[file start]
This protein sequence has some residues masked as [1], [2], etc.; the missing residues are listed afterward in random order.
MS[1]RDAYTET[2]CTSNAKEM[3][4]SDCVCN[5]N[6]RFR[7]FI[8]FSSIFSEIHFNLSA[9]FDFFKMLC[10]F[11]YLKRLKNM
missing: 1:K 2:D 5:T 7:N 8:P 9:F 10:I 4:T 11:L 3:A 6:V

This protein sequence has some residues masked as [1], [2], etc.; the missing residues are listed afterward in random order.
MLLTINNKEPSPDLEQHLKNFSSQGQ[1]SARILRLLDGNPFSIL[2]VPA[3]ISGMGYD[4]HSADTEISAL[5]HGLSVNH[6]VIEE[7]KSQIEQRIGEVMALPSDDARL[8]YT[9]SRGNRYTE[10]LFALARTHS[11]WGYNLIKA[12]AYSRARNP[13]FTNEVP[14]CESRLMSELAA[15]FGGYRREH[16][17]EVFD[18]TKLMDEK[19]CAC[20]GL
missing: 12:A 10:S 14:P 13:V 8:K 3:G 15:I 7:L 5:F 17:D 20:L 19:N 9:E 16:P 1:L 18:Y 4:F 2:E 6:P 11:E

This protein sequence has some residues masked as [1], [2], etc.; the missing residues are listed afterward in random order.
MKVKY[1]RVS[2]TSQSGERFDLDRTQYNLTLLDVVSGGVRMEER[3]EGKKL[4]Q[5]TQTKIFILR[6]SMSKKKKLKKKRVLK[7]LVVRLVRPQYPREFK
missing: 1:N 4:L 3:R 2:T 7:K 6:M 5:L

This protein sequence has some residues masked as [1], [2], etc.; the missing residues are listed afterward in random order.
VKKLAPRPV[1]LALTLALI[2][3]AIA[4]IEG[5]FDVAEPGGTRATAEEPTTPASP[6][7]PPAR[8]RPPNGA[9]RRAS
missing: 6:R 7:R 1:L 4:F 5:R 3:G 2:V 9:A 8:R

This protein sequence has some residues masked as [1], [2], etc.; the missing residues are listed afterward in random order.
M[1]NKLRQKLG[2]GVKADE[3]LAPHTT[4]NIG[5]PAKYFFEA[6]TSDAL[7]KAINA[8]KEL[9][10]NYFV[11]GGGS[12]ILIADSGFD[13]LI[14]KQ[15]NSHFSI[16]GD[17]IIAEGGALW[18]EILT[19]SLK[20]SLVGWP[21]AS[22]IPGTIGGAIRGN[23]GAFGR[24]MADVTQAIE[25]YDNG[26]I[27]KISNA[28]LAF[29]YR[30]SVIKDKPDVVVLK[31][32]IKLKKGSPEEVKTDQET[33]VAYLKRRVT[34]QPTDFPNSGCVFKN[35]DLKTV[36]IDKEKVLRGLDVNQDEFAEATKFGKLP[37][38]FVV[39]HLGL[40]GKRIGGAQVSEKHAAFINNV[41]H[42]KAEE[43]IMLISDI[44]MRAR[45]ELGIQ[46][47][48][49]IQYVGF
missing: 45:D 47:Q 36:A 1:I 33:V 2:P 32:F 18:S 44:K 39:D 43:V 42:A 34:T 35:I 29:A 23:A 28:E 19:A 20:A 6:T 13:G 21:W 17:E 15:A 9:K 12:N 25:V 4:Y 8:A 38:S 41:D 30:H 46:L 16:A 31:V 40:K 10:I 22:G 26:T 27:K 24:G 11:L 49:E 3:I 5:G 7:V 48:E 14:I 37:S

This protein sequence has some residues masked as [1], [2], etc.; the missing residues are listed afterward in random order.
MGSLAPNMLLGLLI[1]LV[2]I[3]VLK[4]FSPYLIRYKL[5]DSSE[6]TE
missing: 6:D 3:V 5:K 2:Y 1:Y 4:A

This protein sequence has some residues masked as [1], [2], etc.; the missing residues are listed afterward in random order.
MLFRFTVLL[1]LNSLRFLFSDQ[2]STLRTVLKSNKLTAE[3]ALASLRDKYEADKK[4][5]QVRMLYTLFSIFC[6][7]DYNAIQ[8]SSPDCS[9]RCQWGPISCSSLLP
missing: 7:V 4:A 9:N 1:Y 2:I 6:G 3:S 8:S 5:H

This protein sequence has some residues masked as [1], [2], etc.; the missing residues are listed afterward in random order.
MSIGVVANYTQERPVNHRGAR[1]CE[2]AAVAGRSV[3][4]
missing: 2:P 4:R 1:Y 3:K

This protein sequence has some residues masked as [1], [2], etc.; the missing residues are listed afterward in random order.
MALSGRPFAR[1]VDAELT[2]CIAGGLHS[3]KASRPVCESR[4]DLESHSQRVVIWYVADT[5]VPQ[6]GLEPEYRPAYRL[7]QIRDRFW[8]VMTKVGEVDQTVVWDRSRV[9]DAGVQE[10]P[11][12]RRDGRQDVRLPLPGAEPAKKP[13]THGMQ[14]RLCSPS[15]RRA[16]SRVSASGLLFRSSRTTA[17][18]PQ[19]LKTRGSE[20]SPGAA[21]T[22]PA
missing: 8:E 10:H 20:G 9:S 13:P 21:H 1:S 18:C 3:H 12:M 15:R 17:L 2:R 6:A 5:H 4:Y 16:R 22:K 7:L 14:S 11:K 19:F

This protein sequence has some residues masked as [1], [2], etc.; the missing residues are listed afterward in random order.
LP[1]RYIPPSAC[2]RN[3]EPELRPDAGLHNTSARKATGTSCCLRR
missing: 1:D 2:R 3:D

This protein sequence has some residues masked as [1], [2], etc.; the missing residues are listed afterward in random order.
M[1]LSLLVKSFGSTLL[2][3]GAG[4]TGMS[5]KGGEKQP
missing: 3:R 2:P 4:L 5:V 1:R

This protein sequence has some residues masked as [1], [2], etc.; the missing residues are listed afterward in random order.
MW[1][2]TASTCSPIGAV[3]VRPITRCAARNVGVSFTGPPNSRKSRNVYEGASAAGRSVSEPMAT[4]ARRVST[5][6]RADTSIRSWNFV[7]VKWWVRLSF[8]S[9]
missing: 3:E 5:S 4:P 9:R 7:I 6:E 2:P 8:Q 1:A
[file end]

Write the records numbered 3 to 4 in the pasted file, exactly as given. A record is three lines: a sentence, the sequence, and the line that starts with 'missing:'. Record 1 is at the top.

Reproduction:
This protein sequence has some residues masked as [1], [2], etc.; the missing residues are listed afterward in random order.
MKVKY[1]RVS[2]TSQSGERFDLDRTQYNLTLLDVVSGGVRMEER[3]EGKKL[4]Q[5]TQTKIFILR[6]SMSKKKKLKKKRVLK[7]LVVRLVRPQYPREFK
missing: 1:N 4:L 3:R 2:T 7:K 6:M 5:L

This protein sequence has some residues masked as [1], [2], etc.; the missing residues are listed afterward in random order.
VKKLAPRPV[1]LALTLALI[2][3]AIA[4]IEG[5]FDVAEPGGTRATAEEPTTPASP[6][7]PPAR[8]RPPNGA[9]RRAS
missing: 6:R 7:R 1:L 4:F 5:R 3:G 2:V 9:A 8:R